keywords = "Bone, Fetus, IGF, Monkey, Pregnancy, Tenofovir",
author = "Tarantal, {Alice F} and Alesha Castillo and Ekert, {Jason E.} and Norbert Bischofberger and Martin, {R. Bruce}",
year = "2002",
month = "3",
day = "1",
language = "English (US)",
volume = "29",
pages = "207--220",
journal = "Journal of acquired immune deficiency syndromes (1999)",
issn = "1525-4135",
publisher = "Lippincott Williams and Wilkins",
number = "3",

}

TY - JOUR

T1 - Fetal and maternal outcome after administration of tenofovir to gravid rhesus monkeys (Macaca mulatta)

AU - Tarantal, Alice F

AU - Castillo, Alesha

AU - Ekert, Jason E.

AU - Bischofberger, Norbert

AU - Martin, R. Bruce

PY - 2002/3/1

Y1 - 2002/3/1

N2 - Tenofovir has been shown to cross the placenta in quantities sufficient to sustain reductions in viral load in simian immunodeficiency virus (SIV)-infected fetal monkeys. With chronic exposure (30 mg/kg), however, significant bone-related toxicity has been shown in ∼25% of infants studied. Further investigations were conducted to determine whether the bone-related toxicity observed was initiated during fetal life. Gravid rhesus monkeys (n = 4) were administered tenofovir subcutaneously once daily from 20 to 150 days of gestation (30 mg/kg; term: 165 ± 10 days). Fetuses were monitored sonographically, and maternal and fetal blood and urine samples were collected to assess hematologic parameters, clinical chemistry, insulin-like growth factor (IGF) levels, and bone biomarkers. Fetuses were delivered by hysterotomy near term for necropsy and evaluation of bone-related mechanical properties. Results of these studies have shown 1) normal fetal development, although overall body weights and crown-rump lengths were less than those for age-matched controls (p ≤ .03); 2) a significant reduction in circulating IGF-I (p < .001); 3) a small reduction in fetal bone porosity (p ≤ .03); and 4) transient alterations in maternal body weights and bone-related biomarkers during the treatment period. The results of these studies suggest that chronic fetal exposure to tenofovir at the maternal dose of 30 mg/kg throughout gestation can alter select fetal parameters and transiently affect maternal bone biomarkers.

AB - Tenofovir has been shown to cross the placenta in quantities sufficient to sustain reductions in viral load in simian immunodeficiency virus (SIV)-infected fetal monkeys. With chronic exposure (30 mg/kg), however, significant bone-related toxicity has been shown in ∼25% of infants studied. Further investigations were conducted to determine whether the bone-related toxicity observed was initiated during fetal life. Gravid rhesus monkeys (n = 4) were administered tenofovir subcutaneously once daily from 20 to 150 days of gestation (30 mg/kg; term: 165 ± 10 days). Fetuses were monitored sonographically, and maternal and fetal blood and urine samples were collected to assess hematologic parameters, clinical chemistry, insulin-like growth factor (IGF) levels, and bone biomarkers. Fetuses were delivered by hysterotomy near term for necropsy and evaluation of bone-related mechanical properties. Results of these studies have shown 1) normal fetal development, although overall body weights and crown-rump lengths were less than those for age-matched controls (p ≤ .03); 2) a significant reduction in circulating IGF-I (p < .001); 3) a small reduction in fetal bone porosity (p ≤ .03); and 4) transient alterations in maternal body weights and bone-related biomarkers during the treatment period. The results of these studies suggest that chronic fetal exposure to tenofovir at the maternal dose of 30 mg/kg throughout gestation can alter select fetal parameters and transiently affect maternal bone biomarkers.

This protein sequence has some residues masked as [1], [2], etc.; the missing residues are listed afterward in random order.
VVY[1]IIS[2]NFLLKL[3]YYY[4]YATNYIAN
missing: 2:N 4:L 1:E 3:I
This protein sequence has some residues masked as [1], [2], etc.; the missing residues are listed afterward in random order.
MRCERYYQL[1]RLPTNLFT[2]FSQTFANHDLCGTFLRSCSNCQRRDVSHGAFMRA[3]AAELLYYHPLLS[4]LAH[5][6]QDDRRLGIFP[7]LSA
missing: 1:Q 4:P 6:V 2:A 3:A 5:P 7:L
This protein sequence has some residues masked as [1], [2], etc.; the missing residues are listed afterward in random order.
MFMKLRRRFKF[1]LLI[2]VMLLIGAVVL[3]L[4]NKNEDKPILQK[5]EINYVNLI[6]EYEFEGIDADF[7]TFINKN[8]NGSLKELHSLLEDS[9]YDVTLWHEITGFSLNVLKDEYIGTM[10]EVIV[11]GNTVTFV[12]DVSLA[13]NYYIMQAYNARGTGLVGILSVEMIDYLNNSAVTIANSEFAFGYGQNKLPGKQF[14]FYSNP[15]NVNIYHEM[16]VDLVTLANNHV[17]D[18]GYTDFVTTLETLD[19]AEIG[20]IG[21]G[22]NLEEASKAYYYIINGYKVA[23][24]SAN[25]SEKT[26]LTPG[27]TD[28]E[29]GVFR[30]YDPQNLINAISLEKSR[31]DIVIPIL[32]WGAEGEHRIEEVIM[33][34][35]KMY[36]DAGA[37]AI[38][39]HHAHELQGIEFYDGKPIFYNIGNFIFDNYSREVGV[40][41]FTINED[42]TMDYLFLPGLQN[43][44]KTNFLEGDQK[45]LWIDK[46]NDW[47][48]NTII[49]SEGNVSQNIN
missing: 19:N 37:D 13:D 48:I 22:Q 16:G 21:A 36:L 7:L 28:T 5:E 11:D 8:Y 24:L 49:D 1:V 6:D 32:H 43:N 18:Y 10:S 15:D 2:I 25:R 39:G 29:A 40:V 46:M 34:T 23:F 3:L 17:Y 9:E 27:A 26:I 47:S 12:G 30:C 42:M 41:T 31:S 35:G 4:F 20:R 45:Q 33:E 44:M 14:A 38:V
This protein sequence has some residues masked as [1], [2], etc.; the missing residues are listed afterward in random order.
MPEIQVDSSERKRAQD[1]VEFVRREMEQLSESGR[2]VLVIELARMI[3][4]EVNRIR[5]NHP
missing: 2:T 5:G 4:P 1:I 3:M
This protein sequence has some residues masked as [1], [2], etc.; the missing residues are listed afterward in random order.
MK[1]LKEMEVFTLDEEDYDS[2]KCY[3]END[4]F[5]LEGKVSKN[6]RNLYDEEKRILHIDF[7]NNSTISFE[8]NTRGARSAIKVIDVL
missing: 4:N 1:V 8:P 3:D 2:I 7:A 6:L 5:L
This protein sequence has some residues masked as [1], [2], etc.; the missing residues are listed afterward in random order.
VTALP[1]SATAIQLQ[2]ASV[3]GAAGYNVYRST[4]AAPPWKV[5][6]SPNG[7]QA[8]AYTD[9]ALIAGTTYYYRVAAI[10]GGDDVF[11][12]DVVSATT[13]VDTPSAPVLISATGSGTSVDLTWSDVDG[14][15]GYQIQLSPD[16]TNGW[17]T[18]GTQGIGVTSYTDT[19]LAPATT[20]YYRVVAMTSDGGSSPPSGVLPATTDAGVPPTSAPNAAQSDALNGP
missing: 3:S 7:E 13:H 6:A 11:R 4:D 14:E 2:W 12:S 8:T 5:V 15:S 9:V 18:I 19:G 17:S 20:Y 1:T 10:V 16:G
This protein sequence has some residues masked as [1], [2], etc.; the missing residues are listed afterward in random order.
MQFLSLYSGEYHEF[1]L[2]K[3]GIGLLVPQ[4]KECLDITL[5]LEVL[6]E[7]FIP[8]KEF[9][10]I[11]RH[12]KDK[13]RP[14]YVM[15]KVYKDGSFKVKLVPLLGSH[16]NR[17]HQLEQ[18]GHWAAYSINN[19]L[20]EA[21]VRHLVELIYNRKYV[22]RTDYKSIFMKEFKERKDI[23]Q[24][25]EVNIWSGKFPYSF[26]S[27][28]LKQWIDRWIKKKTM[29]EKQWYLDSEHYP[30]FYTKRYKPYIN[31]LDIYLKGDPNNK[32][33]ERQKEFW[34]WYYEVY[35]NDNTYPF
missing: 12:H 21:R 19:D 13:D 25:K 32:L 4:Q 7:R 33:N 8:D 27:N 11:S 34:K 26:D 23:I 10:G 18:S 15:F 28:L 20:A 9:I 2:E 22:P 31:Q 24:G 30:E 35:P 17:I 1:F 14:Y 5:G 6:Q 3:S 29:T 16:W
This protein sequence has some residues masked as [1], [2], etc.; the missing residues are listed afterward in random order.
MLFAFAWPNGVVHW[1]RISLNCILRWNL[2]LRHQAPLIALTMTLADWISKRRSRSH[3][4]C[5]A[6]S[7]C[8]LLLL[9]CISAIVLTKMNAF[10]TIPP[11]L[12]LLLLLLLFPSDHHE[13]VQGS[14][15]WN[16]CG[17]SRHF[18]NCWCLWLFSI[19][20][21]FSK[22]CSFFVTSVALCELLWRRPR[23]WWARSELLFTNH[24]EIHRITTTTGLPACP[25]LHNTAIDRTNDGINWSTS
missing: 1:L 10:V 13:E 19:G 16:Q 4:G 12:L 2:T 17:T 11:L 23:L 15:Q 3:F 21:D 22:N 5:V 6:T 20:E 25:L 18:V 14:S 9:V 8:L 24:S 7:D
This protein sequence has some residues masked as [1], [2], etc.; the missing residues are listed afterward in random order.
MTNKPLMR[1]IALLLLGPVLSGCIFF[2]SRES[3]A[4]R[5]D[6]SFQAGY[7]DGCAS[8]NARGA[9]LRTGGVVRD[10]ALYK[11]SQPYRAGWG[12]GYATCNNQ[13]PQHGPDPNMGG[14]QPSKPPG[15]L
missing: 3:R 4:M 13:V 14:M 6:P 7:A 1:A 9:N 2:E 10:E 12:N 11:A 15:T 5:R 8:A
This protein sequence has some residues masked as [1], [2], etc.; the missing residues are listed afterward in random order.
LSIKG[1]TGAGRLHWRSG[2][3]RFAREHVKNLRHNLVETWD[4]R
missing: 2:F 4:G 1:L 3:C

KW - Bone

KW - Fetus

KW - IGF

KW - Monkey

KW - Pregnancy

KW - Tenofovir

UR - http://www.scopus.com/inward/record.url?scp=0036500034&partnerID=8YFLogxK

UR - http://www.scopus.com/inward/citedby.url?scp=0036500034&partnerID=8YFLogxK

M3 - Article

C2 - 11873070

AN - SCOPUS:0036500034

VL - 29

SP - 207

EP - 220

JO - Journal of acquired immune deficiency syndromes (1999)

JF - Journal of acquired immune deficiency syndromes (1999)

SN - 1525-4135

IS - 3

ER -